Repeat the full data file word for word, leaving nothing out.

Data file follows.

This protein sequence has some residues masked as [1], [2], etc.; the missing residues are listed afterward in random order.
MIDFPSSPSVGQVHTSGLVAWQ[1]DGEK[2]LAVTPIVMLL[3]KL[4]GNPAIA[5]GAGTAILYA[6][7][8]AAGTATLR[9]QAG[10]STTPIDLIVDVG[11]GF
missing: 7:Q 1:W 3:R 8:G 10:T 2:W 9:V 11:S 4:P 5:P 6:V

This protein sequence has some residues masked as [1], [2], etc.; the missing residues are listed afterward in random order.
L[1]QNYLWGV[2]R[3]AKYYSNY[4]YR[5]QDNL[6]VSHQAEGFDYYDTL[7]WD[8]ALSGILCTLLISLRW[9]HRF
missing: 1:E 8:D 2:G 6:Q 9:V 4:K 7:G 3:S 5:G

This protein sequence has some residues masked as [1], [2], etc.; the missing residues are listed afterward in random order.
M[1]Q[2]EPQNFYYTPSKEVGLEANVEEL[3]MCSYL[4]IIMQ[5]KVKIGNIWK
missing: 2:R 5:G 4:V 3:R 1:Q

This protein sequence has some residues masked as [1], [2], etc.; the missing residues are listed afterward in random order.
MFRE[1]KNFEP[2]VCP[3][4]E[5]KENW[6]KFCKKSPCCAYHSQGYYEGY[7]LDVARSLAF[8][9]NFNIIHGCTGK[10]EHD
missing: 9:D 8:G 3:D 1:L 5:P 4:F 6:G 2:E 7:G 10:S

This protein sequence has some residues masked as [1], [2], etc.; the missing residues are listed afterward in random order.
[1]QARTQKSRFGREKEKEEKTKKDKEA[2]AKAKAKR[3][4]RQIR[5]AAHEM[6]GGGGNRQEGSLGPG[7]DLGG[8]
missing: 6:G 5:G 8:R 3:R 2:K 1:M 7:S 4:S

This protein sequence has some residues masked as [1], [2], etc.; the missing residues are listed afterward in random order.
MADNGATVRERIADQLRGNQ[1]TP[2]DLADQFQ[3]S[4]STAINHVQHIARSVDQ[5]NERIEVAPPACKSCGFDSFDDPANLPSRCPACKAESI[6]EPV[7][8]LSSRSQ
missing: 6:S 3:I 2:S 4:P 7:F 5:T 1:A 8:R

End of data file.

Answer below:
This protein sequence has some residues masked as [1], [2], etc.; the missing residues are listed afterward in random order.
MIDFPSSPSVGQVHTSGLVAWQ[1]DGEK[2]LAVTPIVMLL[3]KL[4]GNPAIA[5]GAGTAILYA[6][7][8]AAGTATLR[9]QAG[10]STTPIDLIVDVG[11]GF
missing: 7:Q 1:W 3:R 8:G 10:T 2:W 9:V 11:S 4:P 5:P 6:V

This protein sequence has some residues masked as [1], [2], etc.; the missing residues are listed afterward in random order.
L[1]QNYLWGV[2]R[3]AKYYSNY[4]YR[5]QDNL[6]VSHQAEGFDYYDTL[7]WD[8]ALSGILCTLLISLRW[9]HRF
missing: 1:E 8:D 2:G 6:Q 9:V 4:K 7:G 3:S 5:G

This protein sequence has some residues masked as [1], [2], etc.; the missing residues are listed afterward in random order.
M[1]Q[2]EPQNFYYTPSKEVGLEANVEEL[3]MCSYL[4]IIMQ[5]KVKIGNIWK
missing: 2:R 5:G 4:V 3:R 1:Q

This protein sequence has some residues masked as [1], [2], etc.; the missing residues are listed afterward in random order.
MFRE[1]KNFEP[2]VCP[3][4]E[5]KENW[6]KFCKKSPCCAYHSQGYYEGY[7]LDVARSLAF[8][9]NFNIIHGCTGK[10]EHD
missing: 9:D 8:G 3:D 1:L 5:P 4:F 6:G 2:E 7:G 10:S

This protein sequence has some residues masked as [1], [2], etc.; the missing residues are listed afterward in random order.
[1]QARTQKSRFGREKEKEEKTKKDKEA[2]AKAKAKR[3][4]RQIR[5]AAHEM[6]GGGGNRQEGSLGPG[7]DLGG[8]
missing: 6:G 5:G 8:R 3:R 2:K 1:M 7:S 4:S

This protein sequence has some residues masked as [1], [2], etc.; the missing residues are listed afterward in random order.
MADNGATVRERIADQLRGNQ[1]TP[2]DLADQFQ[3]S[4]STAINHVQHIARSVDQ[5]NERIEVAPPACKSCGFDSFDDPANLPSRCPACKAESI[6]EPV[7][8]LSSRSQ
missing: 6:S 3:I 2:S 4:P 7:F 5:T 1:A 8:R